Cricket Raising Q&A

Here I am posting questions I receive via email regarding raising crickets so that others can benefit. If I post your question and you don't want your question posted, please just let me know.

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My question is this. What are your experiences with getting the crickets to grow to large sizes. I have found that I can get pinheads by the gazillion rather easily (as i am sure you have experienced) but growing them up can be a problem. I have a lot of small frogs so I can use the smaller crickets, but with my bigger herps, I have found it to be more economical to buy them in bulk (i go through about 8000 per week of all sizes) Basically, my six week old crickets are no where near what the farms claim 6 week old crickets to be. I know what my problems are for the most part. Not warm enough, not enough food, but do you have any other ideas for getting growth on quickly. I have access to pounds of powdered rodent diet which is my staple diet for them, I also throw in freshh greens.


I have found that heat is the best way to get the crickets to grow fast.
At first I tried to put the container next to the floor heater in my
house. It turned out when I put the thermometer down on the floor by the
crickets, it was roughly the same temp as the rest of the house. I think
it is very important to get the heat under the crickets because heat
rises. Another interesting thing I have noticed with my setup is, when I
have two upside down egg cartons, the crickets tend to flock to one or the
other, I am speculating that this is because one is slightly higher in
temperature than the other one. I think you are on the right track, my
crickets get pretty huge pretty fast, and they don't start dying off until
they are about 3 months old. I would work on the heat first, then try to
get a variety of food, I've found the crickets I raise will go for the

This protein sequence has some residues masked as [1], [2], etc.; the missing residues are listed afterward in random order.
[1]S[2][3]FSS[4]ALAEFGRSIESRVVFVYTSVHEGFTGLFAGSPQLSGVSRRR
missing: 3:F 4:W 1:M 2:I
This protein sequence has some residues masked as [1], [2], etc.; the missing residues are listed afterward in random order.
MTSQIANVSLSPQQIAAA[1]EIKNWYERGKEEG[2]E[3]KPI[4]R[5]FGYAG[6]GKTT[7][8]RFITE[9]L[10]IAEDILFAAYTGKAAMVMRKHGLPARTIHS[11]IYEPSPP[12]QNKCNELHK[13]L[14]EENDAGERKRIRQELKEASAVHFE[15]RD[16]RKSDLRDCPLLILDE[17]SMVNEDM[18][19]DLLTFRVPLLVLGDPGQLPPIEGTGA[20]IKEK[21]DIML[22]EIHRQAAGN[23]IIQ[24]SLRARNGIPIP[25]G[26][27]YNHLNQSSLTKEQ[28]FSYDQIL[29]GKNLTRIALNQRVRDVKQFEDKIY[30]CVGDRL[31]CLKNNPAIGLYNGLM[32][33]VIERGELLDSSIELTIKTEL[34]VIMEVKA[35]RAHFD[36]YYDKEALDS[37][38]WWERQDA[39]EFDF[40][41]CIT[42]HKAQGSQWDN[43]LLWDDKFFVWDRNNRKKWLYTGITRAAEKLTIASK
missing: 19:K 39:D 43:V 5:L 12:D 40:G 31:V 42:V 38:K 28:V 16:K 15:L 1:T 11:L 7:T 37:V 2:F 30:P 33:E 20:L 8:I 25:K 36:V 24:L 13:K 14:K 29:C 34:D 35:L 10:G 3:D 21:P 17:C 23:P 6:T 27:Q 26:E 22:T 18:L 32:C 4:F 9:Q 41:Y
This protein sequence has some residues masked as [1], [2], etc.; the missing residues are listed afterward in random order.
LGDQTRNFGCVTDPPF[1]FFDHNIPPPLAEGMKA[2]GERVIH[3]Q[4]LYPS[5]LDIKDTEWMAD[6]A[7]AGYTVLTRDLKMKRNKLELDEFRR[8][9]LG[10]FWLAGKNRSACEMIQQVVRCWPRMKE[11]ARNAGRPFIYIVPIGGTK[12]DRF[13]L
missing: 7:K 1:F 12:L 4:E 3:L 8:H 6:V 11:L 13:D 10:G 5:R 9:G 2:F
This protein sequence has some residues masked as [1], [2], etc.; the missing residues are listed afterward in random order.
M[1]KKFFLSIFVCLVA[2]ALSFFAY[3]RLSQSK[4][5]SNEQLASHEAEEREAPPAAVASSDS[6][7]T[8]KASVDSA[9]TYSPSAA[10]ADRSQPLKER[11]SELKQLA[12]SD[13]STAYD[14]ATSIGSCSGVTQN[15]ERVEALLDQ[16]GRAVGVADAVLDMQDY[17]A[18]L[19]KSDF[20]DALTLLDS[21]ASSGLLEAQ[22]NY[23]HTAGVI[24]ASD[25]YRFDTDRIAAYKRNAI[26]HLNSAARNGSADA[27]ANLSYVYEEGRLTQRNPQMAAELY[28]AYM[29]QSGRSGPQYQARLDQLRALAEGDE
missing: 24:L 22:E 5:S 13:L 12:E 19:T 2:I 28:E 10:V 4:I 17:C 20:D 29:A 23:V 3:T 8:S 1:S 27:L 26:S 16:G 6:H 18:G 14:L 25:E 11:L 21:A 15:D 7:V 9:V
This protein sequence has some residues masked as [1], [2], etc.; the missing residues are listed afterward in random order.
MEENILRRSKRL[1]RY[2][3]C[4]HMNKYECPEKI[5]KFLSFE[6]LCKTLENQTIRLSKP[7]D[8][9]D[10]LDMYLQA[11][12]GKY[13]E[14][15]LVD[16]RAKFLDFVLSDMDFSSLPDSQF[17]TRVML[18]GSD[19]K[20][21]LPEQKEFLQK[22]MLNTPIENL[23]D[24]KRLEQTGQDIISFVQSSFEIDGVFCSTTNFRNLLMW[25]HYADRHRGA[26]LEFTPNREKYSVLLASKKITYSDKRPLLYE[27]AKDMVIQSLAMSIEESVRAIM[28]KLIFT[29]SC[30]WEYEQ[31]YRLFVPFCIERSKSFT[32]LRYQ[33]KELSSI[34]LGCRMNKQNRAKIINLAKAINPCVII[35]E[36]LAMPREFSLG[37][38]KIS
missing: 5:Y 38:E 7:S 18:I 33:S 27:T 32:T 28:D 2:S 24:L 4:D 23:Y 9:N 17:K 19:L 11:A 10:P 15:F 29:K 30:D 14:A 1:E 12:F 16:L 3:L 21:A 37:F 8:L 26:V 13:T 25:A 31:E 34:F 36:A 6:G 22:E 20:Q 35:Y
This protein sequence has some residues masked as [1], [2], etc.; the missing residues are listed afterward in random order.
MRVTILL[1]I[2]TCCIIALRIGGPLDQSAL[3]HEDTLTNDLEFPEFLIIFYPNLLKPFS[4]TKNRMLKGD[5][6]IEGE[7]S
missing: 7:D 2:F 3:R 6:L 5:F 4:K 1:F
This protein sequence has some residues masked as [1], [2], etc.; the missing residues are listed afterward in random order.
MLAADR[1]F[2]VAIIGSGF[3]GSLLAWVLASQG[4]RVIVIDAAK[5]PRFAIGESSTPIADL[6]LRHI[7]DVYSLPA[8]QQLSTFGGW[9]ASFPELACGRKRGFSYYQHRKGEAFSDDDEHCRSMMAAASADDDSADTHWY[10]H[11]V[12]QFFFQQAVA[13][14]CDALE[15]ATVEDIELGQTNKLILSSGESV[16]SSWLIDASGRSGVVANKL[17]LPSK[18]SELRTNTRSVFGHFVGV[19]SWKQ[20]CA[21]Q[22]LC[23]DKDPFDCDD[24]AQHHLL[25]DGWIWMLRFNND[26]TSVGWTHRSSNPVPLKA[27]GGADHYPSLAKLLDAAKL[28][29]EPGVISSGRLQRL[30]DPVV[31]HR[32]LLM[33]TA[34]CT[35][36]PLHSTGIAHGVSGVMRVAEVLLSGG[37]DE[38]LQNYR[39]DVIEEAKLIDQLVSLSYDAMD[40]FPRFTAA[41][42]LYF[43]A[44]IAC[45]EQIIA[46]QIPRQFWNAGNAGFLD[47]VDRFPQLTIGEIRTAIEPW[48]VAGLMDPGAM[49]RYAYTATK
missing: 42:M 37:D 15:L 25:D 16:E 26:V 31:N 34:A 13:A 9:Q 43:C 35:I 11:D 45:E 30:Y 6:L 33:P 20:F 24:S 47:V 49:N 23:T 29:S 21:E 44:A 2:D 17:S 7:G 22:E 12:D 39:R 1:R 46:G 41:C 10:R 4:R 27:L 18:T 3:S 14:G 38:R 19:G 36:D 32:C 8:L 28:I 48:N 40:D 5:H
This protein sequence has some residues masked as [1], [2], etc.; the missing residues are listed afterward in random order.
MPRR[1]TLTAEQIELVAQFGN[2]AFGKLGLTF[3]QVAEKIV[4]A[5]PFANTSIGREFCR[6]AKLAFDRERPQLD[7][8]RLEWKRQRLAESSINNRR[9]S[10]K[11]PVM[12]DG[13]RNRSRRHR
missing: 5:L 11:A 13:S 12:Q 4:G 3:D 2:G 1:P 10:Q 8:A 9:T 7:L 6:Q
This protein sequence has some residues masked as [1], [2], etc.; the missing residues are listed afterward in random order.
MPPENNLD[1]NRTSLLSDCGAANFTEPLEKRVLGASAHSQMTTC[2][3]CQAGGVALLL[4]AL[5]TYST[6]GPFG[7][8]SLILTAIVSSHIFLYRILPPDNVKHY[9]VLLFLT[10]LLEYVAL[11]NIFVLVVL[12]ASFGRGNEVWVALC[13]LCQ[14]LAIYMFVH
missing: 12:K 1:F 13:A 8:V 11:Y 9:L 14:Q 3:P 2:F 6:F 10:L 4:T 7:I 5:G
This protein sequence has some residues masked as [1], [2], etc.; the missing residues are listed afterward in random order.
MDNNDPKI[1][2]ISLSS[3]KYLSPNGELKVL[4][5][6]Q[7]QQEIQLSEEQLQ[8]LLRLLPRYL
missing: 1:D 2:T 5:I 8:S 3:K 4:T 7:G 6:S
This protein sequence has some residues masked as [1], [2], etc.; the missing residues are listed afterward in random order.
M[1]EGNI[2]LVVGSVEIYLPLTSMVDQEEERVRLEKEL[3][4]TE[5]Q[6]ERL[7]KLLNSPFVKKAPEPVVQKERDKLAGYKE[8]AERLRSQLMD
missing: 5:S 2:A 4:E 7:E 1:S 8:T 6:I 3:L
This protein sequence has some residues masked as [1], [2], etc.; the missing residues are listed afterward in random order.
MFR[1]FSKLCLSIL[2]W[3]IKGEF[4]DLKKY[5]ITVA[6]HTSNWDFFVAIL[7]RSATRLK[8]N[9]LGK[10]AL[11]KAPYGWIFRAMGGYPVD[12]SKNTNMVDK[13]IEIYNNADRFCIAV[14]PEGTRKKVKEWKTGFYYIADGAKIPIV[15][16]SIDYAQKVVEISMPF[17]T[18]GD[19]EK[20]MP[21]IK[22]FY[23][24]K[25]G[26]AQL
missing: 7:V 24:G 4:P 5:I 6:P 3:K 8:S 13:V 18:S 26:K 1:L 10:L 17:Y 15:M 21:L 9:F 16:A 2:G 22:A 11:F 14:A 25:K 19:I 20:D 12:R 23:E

pellet shaped rabbit food before they go for the cat food I give them.

Maybe you could take a small batch of crickets and try a small quantity of
two types of food in their container to see which one they eat more of
It seems like crickets will eat most types of animal food. I have read
that foods high in protein is the key for crickets.


The only thing I am still wondering about is do you use any soil at all in the rubbermaid container? I noticed that there seemed to be a little bit of dirt in
yours (I'm not talking about the dish for egg laying). I guess my
question is will the crickets be okay with no substrate at all?


It is my experience that the crickets will be just fine without any dirt
in the bottom of the container. When I check the egg laying dishes, some
spills out and I don't think the crickets really care one way or the
other. They spend most of their time hanging on the inside of egg

It is important to try to clean the container between generations
though. The cricket droppings build up after a while.


1. Do you leave the lid off of the 18 gallon Rubbermaid container?

2. Is the Rubbermaid slippery enough to keep the crickets from climbing out?

3. Do you put the lid on the egg laying container once you remove it and place it in the rearing container?


Yes, I have tried leaving the lid on the container with just a little
crack open, I found that it makes it really humid and then it starts to
stink. But it does shut them up when they are noisy. I got paranoid that I
would kill them by making it too humid so I left it off.

Yes, the container is slippery enough to keep the crickets from climbing
out. The babies are a lot better climbers than the adults, but I have
found that if babies makes it to the top, they decide to turn back because
of the lack of heat as they start to climb. I think I have only had one
cricket escape from the Rubbermaid container, I think that is because he

I don't put a lid on the egg laying container. The only reason for the two
different containers is to keep the adults from eating the babies once
they hatch. On my last few generations, I have just fed all the adults to
my toad and left the egg laying dish in the main container and not used a
rearing container.


For comments or suggestions, Email Jeff Mucha.

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